Best Beer of the Year (Satori 2018)
Each of the past eleven Decembers, I have highlighted the best beer debuting that year in Oregon. I called it the Satori Award, riffing on the name “Beervana.” (In Zen Buddhism, satori is the moment of sudden enlightenment when the mind realizes its own true nature. The Satori Award honors the beer that in a single instant, through the force of tastiness and elan, produces a similar flash of insight into the nature of beer.)
Now, of course, the best I can do is honor the best beer I tasted, acknowledging that in the thousands I missed there might well have been one that would have delighted me even more. No single human may claim to have mastery over the field of new beers anymore.
Since reading about beers you haven’t tried is tedious work, I’ll sprint through this post and give you what you care about—the upshot. First I’d like to mention the candidates:
Upright Pathways saison. Originally released in 2017, it took me until this year to find it. Exquisite complexity and balanced (read more here). I have encountered the only other wild saison in its class, when I found one in Bellingham at Structures Brewing (Isolation).
Stormbreaker Hazy ... So Hot right Now. A weird name and a beer I had no particular hopes for—yet it was one of the two or three best hazies I’ve ever had, and at a delightful 5.6%. Review here. I’ll throw in a mention for Tree House’s Baby Bright, the one truly stellar beer I had from this overrated brewery.
Reach Break Astoria Wild-Flavel. Wild yeast cultivated from the iconic Flavel House museum produced a remarkably balanced, sweetish to whi wild ale. Their smoked oyster stout was also in the mix. Review here. And while we’re on wild ales, Block 15’s annual Corvallis almost-lambic (made like they are in Brussels) Turbulent Consequences with Cassis was as good as always.
Fort George City of Dreams. I was at the brewery to try the new 3-Way, which was fine , when I discovered this gem. It also has one of the best can designs out there.
West Coast Grocery’s Peck Chillzner. The saddest, least-inspired name this year belied an exceptional 4.5% Czech-hopped German pilsner. Review here.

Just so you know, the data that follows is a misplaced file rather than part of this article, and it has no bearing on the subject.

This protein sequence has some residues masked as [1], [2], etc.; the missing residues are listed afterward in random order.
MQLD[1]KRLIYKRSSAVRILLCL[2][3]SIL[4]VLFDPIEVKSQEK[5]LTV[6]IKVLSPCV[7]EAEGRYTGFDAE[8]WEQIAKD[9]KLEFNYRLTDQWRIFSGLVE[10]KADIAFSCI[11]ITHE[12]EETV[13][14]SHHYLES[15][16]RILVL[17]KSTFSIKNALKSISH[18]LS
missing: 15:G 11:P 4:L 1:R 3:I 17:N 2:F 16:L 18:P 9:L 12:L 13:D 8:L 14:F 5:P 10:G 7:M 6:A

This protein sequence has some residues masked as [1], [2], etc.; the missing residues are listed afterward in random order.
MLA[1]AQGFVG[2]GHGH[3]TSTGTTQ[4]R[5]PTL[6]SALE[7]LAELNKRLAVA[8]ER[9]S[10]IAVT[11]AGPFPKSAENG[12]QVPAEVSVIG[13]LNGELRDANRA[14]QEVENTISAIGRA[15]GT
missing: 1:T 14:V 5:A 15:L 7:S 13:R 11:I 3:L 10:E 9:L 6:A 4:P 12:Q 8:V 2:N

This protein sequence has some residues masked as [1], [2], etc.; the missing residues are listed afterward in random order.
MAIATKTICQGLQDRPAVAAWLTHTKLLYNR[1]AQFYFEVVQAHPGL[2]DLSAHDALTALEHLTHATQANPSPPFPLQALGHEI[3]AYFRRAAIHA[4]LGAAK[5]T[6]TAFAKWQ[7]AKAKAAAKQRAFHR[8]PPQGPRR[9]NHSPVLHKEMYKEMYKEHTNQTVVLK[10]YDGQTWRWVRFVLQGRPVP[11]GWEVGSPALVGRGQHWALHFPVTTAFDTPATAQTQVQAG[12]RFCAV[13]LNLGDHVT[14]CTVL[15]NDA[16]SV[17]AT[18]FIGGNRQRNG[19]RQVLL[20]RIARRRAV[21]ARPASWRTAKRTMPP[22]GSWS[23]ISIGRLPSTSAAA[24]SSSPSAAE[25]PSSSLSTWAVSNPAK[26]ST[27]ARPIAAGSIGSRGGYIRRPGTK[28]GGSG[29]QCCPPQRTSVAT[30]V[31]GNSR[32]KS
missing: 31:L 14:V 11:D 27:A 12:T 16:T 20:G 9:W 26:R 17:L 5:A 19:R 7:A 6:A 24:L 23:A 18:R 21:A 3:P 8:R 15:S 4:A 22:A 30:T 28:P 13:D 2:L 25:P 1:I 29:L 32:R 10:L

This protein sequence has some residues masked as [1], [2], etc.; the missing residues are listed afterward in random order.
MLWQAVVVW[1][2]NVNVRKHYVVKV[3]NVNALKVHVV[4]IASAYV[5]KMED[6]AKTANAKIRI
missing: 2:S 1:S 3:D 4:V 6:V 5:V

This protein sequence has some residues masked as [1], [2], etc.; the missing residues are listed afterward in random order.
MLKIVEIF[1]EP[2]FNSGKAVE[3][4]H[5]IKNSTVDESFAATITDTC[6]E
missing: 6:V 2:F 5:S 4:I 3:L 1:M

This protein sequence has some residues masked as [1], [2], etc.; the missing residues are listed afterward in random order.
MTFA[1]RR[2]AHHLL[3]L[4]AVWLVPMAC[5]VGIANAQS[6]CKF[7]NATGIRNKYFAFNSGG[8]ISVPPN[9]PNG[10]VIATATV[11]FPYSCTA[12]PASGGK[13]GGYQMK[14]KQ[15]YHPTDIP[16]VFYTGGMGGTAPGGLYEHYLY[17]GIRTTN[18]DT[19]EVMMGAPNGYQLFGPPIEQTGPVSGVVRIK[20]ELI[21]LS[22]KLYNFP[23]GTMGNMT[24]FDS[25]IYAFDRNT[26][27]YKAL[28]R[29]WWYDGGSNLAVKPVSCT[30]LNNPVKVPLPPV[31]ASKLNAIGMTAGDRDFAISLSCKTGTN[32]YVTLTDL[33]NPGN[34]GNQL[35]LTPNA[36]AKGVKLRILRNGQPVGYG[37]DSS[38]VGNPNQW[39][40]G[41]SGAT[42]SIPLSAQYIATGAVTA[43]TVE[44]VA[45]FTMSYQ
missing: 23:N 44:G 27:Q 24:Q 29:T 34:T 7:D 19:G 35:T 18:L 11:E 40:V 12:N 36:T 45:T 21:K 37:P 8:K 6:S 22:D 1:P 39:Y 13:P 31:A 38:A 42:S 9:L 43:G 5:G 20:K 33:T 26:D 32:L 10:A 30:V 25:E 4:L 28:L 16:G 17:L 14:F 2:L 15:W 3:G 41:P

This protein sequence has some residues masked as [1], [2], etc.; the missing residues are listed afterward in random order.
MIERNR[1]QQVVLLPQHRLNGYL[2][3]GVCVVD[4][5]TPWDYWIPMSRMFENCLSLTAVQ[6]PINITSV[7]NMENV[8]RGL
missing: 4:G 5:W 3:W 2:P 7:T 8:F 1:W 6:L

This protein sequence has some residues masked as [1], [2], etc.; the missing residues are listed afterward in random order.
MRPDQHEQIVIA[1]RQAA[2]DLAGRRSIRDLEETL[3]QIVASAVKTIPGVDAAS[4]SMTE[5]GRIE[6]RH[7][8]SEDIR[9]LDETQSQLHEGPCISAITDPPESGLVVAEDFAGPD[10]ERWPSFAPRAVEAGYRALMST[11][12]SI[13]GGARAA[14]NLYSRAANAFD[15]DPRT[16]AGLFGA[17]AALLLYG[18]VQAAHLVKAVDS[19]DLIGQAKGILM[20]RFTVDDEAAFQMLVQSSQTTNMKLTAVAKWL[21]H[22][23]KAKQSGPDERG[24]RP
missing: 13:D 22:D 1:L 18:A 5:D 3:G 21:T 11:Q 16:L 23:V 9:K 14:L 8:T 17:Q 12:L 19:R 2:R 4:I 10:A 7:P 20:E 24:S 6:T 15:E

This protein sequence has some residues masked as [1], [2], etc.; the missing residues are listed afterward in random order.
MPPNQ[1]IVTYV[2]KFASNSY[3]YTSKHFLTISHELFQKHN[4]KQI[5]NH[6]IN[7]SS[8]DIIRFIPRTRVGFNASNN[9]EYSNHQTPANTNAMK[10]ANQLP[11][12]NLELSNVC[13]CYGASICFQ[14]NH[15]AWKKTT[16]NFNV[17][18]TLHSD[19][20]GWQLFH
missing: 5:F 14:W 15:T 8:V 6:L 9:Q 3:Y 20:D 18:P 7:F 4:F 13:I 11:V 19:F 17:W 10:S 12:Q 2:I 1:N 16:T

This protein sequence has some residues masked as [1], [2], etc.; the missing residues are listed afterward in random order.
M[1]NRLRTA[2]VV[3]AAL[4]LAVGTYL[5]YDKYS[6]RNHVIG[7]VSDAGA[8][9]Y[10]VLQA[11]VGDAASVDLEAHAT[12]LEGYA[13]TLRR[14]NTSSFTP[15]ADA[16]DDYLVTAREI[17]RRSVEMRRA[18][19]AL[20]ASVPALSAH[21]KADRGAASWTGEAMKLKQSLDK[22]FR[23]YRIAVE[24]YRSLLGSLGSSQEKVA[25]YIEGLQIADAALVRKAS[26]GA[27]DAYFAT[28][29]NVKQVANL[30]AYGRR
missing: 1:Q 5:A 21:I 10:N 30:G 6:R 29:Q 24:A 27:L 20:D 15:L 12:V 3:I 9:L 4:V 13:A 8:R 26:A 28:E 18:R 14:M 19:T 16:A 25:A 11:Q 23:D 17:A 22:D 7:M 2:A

Level Cool Kids Drink Pale Ale . I have long been waiting for the modern pale ale to emerge from Sierra Nevada’s shadow and demonstrate how intense hops and rounded, soft sessionabilty could play nice together. Here it is. Review here.
pFriem Japanese Lager. I have long felt that Japanese lagers are an overlooked triumph in brewing, far, far better than standard international mass market lagers to which they are inevitably compared. pFriem did what they do best, breaking a style down into all its constituent elements and reconstructing a flawless example—with just enough Hood River flair to distinguish it from the source of inspiration.
The Satori Goes To...
The beer that lives most in my imagination, the “best” beer I drank in 2018, was Pathways Saison. It was a revelation in the way so many ostensibly intense elements could be composed to create a soft, sessionable beer of crazy depth and complexity. It was 8% and drank like five, and the wild elements were as delicately and beautifully groomed as a prize bonsai tree.
But honestly, I can’t award the best debut beer to one that’s been around 20 months. I therefore am left waffling between two others—pFriem’s lager and Level’s pale, beers that are as simple and unfussy (if nevertheless wonderfully well-composed) as Pathways is complex. But at the end of the day, I think the choice is obvious. The humble pale ale needs to come back closer to the center of our attention, reworked in such a way that the original (American) example can be used as a spiritual ancestor, not a straightjacket, and all the lessons of the past five years can be harnessed for a new American pale. Level did exactly that, in a beer I hope becomes an example of the way forward for other brewers. Your Satori for 2018 is Level’s Cool Kids Drink Pale Ale. That title is a bit of pale ale advocacy, and I agree. Cool kids do drink pales, especially ones like this.